For a while there, it looked like we’d lost her.
After a rocky period of unfulfilled subscriptions and digital-only issues, Fangoria — a horror institution as venerable as Rick Baker, Jason Voorhees or Stephen King — appeared to be gone for good. Former editor-in-chief Ken Hanley threw the last shovelful of dirt on the coffin in early 2017 when he Tweeted, “For those wondering: there will likely never be another issue of Fangoria, especially in print, unless there’s new ownership.”
But we should have known, right?
We know what happens in horror movies. A beat after the monster is declared dead and the heroes turn their backs on it…there’s a sign of life.
Sooner or later, the monster always comes back.
I’m Gonna Give It to You Straight About Fangoria: The Backstory
In late summer 1979, a new magazine hit the newsstands, its cover adorned with a picture of Godzilla chomping on a train and the tagline “Monsters. Aliens. Bizarre Creatures.” The name of the magazine was Fangoria, a play on the magazine’s original title Fantastica, which publisher Starlog Group, Inc., was unable to use for legal reasons. Among its contents were an interview with Christopher Lee and previews of upcoming movies like Alien and Dawn of the Dead. That first issue of Fangoria was well received, particularly that Dawn of the Dead article, which highlighted the efforts of special effects master Tom Savini. That article was a sign of things to come.
Through the first year-and-change of its existence, Fangoria’s cover stories alternated scary subjects like Prophecy and The Shining with sci-fi fare like The Empire Strikes Back and Star Trek. With its ninth issue, however, Fangoria fully embraced its “the gore the better” approach by featuring the chainsaw-wielding, pig-head-wearing killer from Motel Hell on its cover. From that point on, Fangoria became the common thread that bound horror fans and horror professionals together.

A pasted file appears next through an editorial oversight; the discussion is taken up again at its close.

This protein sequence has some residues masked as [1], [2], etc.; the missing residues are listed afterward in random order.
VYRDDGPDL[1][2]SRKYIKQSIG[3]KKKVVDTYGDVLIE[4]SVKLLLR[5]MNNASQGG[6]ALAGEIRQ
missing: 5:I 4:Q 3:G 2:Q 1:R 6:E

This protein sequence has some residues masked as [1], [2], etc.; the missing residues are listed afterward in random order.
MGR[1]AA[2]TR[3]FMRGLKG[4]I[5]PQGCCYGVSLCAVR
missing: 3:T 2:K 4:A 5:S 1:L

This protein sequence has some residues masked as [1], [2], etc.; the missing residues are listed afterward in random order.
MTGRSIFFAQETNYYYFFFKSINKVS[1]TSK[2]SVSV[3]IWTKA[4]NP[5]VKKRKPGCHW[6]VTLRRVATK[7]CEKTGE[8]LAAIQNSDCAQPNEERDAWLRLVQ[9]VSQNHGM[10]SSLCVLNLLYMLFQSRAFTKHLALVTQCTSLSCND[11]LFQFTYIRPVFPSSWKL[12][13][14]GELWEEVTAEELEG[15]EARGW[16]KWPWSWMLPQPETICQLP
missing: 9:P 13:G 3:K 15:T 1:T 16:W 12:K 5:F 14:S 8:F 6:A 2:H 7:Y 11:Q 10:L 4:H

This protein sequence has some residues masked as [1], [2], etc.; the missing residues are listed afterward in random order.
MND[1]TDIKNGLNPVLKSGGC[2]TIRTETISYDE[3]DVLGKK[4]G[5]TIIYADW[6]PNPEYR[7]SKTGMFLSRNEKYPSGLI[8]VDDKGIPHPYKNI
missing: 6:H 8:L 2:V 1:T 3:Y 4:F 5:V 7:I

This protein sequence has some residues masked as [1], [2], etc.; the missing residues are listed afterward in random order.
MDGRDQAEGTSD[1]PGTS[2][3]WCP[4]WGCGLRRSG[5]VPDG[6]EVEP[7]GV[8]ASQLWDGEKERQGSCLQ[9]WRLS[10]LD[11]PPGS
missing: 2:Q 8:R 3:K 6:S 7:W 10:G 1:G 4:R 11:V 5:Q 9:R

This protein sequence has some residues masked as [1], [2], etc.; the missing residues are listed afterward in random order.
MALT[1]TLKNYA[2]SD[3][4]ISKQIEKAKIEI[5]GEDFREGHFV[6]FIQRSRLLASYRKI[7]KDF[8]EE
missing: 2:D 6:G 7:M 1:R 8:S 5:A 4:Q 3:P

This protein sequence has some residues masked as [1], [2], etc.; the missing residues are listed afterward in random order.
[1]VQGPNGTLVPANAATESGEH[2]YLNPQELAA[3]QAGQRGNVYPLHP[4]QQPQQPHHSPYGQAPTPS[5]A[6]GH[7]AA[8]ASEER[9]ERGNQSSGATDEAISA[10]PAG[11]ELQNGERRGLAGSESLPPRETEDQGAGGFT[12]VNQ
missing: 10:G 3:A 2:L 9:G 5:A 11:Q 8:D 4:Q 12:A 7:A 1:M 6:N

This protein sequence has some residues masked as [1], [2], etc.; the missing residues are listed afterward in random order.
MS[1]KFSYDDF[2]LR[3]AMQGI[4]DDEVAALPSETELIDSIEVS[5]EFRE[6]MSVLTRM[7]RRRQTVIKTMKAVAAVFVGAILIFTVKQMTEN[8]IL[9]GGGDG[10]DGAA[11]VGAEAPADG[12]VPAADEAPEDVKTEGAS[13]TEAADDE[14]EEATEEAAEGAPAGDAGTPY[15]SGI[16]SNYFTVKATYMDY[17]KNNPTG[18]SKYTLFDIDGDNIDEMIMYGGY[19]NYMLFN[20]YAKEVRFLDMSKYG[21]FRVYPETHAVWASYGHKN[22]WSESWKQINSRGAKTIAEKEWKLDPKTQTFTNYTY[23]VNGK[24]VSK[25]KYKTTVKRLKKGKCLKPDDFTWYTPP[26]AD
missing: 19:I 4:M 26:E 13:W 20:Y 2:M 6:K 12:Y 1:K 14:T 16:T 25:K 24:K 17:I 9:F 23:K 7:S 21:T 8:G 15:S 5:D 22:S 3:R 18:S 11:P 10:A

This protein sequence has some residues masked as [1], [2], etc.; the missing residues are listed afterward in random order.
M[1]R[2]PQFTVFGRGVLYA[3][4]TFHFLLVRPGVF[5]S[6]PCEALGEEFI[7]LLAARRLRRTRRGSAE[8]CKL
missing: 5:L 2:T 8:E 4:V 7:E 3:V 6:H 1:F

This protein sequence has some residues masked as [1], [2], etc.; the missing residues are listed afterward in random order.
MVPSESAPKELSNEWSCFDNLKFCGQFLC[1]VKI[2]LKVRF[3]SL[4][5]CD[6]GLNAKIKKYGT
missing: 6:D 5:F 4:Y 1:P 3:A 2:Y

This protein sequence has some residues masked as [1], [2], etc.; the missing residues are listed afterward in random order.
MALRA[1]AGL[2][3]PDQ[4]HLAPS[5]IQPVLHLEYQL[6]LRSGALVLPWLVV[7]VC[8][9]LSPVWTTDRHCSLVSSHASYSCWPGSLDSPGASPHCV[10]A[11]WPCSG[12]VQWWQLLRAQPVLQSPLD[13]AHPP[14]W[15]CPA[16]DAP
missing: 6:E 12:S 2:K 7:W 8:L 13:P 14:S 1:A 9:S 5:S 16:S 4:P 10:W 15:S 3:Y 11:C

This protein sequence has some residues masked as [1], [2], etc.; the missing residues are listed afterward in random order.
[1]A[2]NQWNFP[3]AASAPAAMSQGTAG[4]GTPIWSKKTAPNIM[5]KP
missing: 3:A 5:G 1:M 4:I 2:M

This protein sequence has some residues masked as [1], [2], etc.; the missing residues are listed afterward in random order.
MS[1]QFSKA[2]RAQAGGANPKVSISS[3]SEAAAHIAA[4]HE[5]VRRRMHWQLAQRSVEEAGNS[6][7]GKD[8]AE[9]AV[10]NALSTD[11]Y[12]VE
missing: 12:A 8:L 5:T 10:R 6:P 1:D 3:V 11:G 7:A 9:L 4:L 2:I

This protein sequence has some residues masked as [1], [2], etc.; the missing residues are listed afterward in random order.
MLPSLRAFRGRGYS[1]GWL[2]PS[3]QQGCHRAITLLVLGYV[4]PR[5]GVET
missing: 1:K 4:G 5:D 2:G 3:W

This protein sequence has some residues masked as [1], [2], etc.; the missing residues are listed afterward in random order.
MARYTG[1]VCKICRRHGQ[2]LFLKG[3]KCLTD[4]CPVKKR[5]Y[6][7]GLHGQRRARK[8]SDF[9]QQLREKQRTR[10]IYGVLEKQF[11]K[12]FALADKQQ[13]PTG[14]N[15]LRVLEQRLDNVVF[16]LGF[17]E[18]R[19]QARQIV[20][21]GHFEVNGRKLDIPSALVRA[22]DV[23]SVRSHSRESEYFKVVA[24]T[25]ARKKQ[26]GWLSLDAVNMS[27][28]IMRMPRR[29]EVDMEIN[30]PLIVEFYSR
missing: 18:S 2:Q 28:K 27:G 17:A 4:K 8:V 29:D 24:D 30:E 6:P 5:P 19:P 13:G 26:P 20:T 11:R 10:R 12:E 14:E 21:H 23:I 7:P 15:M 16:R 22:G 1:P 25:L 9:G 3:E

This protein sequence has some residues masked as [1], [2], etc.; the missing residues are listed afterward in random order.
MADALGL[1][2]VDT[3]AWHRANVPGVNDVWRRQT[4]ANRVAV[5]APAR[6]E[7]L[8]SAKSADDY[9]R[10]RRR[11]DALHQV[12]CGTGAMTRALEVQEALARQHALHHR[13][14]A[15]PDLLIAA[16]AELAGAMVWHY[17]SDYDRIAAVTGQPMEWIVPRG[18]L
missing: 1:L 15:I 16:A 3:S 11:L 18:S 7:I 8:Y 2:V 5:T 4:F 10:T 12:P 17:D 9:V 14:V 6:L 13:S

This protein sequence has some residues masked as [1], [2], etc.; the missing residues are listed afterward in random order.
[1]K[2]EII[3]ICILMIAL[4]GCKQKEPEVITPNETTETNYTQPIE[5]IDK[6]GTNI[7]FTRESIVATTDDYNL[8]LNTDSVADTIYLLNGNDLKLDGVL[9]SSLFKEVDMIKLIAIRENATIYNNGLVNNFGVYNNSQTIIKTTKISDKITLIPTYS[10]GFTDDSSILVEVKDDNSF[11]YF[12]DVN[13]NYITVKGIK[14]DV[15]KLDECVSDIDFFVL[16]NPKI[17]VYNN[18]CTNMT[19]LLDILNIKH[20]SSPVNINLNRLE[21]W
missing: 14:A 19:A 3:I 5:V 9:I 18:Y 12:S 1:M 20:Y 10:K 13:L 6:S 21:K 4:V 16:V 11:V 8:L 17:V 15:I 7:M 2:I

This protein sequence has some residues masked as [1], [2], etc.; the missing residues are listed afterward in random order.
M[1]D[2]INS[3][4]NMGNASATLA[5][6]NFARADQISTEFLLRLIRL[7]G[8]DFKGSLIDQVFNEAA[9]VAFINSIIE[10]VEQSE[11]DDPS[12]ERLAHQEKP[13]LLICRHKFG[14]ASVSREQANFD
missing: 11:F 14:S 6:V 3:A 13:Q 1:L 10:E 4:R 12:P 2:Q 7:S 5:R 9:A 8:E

“We were the go-to source for horror news, reviews and interviews,” said former Fangoria editor-in-chief Tony Timpone. “There really was nothing else in the pre-Internet era for horror. We inspired makeup artists, directors, writers and actors because Fangoria made horror cool — and, in the process, became cool itself. We were the bible of the industry. It was the dream of rising directors like Eli Roth and James Gunn to be on the cover of Fangoria.”
For decades, Fangoria stood as the unwavering cheerleader for the genre, using informative, passionate coverage to showcase horror as an artform while unabashedly celebrating its more exploitative aspects. In Fangoria’s pages, there was room for the fans of the literary and the lurid, the quiet and the in-your-face. Thus it continued for years, through the heyday of the slasher, through the explosion of home video, through the zombie craze and the found footage craze and the remake craze. Through it all, Fangoria was a mainstay.
And then….it wasn’t.
Sometimes, Dead is Better: The Death of Fangoria
So, what finally drove a stake through Fangoria’s heart? Depends on who you ask. It could have been an inability to navigate the new world of entertainment coverage, which was (and remains) dominated by the Internet’s ability to provide horror fans news and updates at a rate no print publication could hope to keep up with, as well as an unprecedented level of access to the artists and creators behind their favorite projects. It could have been mismanagement. It could have simply been that its time had run out, and that it was time for newer blood like Rue Morgue and Scream to stand watch.
Whatever the reasons, things began to deteriorate. Editors-in-chief came and went; print issues never came at all. Then Hanley sent out his Tweet, and we pulled out our sackcloth and ashes and went into mourning. Fangoria had not been itself for quite some time, and now it was gone. Time to stop thinking about what might be and start celebrating what once had been.
It’s Alive! It’s Alive!: The Return of Fangoria